By: Jeffrey Newholm
“And he causeth all, both small and great, rich and poor, free and bond, to receive a mark in their right hand, or in their foreheads: And that no man might buy or sell, save he that had the mark, or the name of the beast, or the number of his name. Here is wisdom. Let him that hath understanding count the number of the beast: for it is the number of a man, and his number is Six hundred threescore and six.” (Revelation 13:16-18, KJV).”
While American society loves to have a good laugh at those who foolishly try to predict judgment day based on ephemeral “bible codes”, the mark of the beast, 666, is certainly nothing to laugh at. But in sports, a 2/3 winning percentage is probably something to be celebrated, not feared. This would equate to over 100 wins in Major League Baseball, and a healthy 10 or 11 wins in pro football, most likely good enough for a division title. But in both baseball and women’s pro hoops today, a different number seems to be a specter haunting the league and sapping all the drama and imagination out of the regular season: 500. The old frustrating adage worn thin by a time an athlete reaches the pros, “win some lose some” has been taken to a literal extreme in the WNBA, with 8 out of 12 teams separated by two and a half games in the standings. The Lynx and Sparks are lapping everyone again, and essentially have both playoff double byes wrapped up already. The Stars and Sky, unfortunately for those two franchises, have little function other than comedic relief, having combined for only four wins. That leaves the rest of the Association a boring homogenous mess. While some may say this is a brilliant emulation of the NFL’s ideal “any given Sunday” model of parity, I fear this makes an already struggling league even less newsworthy. And the parent NBA would be well advised to pay attention, lest the canary warning of the women’s league attracts the attention of the reader.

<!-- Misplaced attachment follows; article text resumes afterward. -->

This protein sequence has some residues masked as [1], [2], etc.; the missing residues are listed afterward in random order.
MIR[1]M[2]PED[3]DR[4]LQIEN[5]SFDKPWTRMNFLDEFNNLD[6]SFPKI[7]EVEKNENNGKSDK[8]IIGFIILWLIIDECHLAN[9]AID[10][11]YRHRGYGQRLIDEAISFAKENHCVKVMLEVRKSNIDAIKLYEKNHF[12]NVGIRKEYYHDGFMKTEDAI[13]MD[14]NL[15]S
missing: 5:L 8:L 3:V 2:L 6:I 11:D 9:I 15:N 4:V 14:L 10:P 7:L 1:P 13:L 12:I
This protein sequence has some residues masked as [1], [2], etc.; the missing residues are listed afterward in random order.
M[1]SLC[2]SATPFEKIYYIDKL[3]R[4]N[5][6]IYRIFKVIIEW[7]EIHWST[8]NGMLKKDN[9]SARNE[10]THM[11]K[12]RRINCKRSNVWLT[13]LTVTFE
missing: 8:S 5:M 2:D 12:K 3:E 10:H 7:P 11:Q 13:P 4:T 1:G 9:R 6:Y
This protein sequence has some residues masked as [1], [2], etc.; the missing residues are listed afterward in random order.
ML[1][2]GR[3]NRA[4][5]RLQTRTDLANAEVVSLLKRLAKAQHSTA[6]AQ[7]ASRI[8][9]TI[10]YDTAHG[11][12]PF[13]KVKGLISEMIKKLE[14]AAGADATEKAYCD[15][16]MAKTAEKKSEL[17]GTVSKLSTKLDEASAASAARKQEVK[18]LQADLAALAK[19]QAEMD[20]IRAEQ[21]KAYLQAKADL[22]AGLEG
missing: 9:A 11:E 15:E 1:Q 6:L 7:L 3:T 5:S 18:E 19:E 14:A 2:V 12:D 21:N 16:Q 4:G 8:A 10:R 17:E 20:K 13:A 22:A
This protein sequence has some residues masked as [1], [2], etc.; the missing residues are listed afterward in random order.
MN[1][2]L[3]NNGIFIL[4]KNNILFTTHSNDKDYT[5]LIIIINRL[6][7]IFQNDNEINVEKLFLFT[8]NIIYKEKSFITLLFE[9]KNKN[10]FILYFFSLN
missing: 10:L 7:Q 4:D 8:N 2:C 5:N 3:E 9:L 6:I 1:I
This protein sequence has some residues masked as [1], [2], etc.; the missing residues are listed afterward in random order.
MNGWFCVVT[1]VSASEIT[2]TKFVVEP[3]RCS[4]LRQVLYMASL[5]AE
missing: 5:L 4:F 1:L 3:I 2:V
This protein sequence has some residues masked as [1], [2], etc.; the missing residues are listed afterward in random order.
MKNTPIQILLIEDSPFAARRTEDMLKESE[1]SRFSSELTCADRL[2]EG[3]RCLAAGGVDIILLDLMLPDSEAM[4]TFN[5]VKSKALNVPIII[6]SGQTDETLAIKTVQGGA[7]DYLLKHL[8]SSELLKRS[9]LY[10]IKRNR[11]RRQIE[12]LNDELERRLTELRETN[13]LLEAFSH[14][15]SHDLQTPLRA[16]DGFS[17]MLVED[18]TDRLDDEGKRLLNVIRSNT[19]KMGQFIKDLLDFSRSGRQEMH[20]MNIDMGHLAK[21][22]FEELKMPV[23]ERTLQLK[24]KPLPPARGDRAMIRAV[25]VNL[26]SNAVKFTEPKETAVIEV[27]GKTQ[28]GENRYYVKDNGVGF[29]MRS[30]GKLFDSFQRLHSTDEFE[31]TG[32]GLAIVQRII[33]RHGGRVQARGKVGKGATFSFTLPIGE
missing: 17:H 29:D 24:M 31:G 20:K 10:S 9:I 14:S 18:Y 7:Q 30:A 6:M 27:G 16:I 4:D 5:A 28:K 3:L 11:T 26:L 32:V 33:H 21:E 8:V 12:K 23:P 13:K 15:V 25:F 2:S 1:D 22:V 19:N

To illustrate how serious an even distribution of talent is, consider the current state of baseball. A whopping 13 teams are within six games of .500, giving home fans little to cheer about, or even groan-the Cubs cult “loveable loser” following allowed the team to be successful financially for many years, to the point management made little effort to field a competitive team. (A perhaps more secular answer than supposed curses of goats and mischievous fans). With the Cubs right back to mediocrity, baseball has a dearth of notable storylines this year. In addition, games are lasting longer with, paradoxically, less going on during the games, with a record amount of “true outcomes” of home runs, strikeouts, and walks. All fans love a winner, of course, but mostly for one of two reasons: 1) they win often enough and with enough flair to inspire players everywhere or 2)they were bad for long enough that the turnaround was impressive, and clearly demonstrated a lot of hard work. To make matters even worse, the MLB playoffs tend to be a crapshoot, meaning one of these .500 teams could actually walk away with the commissioner’s trophy. This is a situation that requires some serious correction by upper management, and certainly not with shortcuts such as allegedly juiced baseballs.